GREENSBORO, N.C. — The U.S. Department of Health and Human Services launched a Maternal Mental Health Hotline in May to provide 24/7 free and confidential support to new and expecting moms. The hotline is accessible by phone or text at 1-833-9-HELP4MOMS (1-833-943-5746) in English and Spanish and is a lifeline for new and expecting moms who are experiencing mental health challenges.
According to the CDC, one in nine new mothers has postpartum depression and one in eight will have baby blues. Postpartum depression also affects 10% of fathers.
That's almost every new mom who will experience feelings of hopelessness, who might feel inadequate or unequipped to take care of their baby. It is a severe condition that can last more than a year postpartum.
Laura Shelton is the Perinatal Health Nurse Educator at Novant Health. She explained the difference between baby blues and PPD and when you should seek help.
“Symptoms of the baby blues can include mood spells, crying spells, anxiety, difficulty sleeping or sleeping too much,” Shelton said. “When those symptoms continue past two weeks and become worse then we're looking at that postpartum depression.”
Providers ask every new mom to fill out the Edinburg survey at her first postpartum appointment and when they bring their newborn to the pediatrician. The Edinburg is a series of questions asking moms if they’re experiencing PPD symptoms and to help diagnose it.
Several risk factors can lead to postpartum depression, including caring for multiples, or a baby who needs special care. Moms who have trouble breastfeeding, have difficulty delivering, or lack support can also increase their risk.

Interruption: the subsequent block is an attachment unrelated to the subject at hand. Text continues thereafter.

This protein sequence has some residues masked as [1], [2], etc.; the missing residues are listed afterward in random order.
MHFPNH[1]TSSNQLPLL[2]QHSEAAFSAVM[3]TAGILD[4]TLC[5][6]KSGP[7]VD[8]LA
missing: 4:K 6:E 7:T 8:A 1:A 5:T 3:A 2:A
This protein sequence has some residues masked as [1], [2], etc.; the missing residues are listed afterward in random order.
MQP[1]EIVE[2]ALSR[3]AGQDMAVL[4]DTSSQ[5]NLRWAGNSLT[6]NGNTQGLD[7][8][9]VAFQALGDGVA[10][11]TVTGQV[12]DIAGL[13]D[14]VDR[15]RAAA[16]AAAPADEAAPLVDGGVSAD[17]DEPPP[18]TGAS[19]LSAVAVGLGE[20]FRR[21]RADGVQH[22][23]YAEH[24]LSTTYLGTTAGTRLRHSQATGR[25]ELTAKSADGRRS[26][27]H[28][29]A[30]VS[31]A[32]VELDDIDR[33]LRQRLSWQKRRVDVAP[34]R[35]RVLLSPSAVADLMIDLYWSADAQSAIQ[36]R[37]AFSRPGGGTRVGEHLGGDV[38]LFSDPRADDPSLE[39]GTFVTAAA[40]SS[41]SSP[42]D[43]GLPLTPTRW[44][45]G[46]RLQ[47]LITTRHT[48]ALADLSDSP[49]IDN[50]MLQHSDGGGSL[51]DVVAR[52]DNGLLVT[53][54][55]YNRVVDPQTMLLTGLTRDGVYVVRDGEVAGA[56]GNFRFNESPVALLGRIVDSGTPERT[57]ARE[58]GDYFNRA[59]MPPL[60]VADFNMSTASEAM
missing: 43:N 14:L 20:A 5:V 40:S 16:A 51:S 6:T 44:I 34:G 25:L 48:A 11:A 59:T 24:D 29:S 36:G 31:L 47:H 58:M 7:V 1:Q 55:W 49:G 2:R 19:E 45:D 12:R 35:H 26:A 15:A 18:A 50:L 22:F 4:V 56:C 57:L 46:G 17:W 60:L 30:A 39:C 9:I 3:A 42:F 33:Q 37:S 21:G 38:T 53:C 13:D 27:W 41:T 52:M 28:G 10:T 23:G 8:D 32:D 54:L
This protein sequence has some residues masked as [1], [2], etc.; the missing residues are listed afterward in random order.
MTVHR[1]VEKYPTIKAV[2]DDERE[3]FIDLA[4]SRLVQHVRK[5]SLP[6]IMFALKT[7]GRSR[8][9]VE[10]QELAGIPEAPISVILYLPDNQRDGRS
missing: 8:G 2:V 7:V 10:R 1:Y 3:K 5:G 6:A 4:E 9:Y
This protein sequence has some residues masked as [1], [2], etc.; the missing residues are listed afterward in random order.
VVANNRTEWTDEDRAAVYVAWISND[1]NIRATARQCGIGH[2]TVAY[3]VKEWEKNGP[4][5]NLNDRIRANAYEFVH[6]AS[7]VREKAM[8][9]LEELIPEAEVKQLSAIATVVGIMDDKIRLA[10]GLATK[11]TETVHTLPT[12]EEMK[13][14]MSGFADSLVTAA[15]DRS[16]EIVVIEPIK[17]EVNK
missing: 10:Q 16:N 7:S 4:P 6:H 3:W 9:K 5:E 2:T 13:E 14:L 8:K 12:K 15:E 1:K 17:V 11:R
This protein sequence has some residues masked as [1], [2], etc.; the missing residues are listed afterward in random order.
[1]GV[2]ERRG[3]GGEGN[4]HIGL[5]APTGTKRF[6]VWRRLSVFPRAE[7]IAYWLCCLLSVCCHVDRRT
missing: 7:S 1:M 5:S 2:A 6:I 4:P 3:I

Shelton not only helps parents experiencing postpartum depression. She also suffered from it with both of her children.
"People are talking about it more, my goal is to decrease that stigma that comes along with mental health help as many new parents navigate the beginning of their parenting journey. I had postpartum depression with both of my kids and didn't speak up and I really wish that I had,” Shelton said.
Shelton said one of the best ways to work through postpartum depression is by talking through your feelings. Either with family, friends, or other parents who are in the same situation.
Novant Health has a free online postpartum support group that's open to any new parent looking to connect, discuss, or share their experiences and feelings.
“They meet other parents, they can troubleshoot feeding issues or sleep issues or relationship and support issues and that group really connects parents going through the same stage as you, and then when you have a happier parent you have a happier baby,” said Shelton.
A common misconception is that postpartum depression only affects moms during their first pregnancy. Shelton says you can experience it with one, all, or none of your babies.
Novant Health’s free online support group meets weekly via Zoom. You do not need a referral and it is open to any new parent up to 18 months postpartum no matter where you get your prenatal care, where you deliver, or where you live.
Send an email to Childbirtheducation@novanthealth.org to join the group.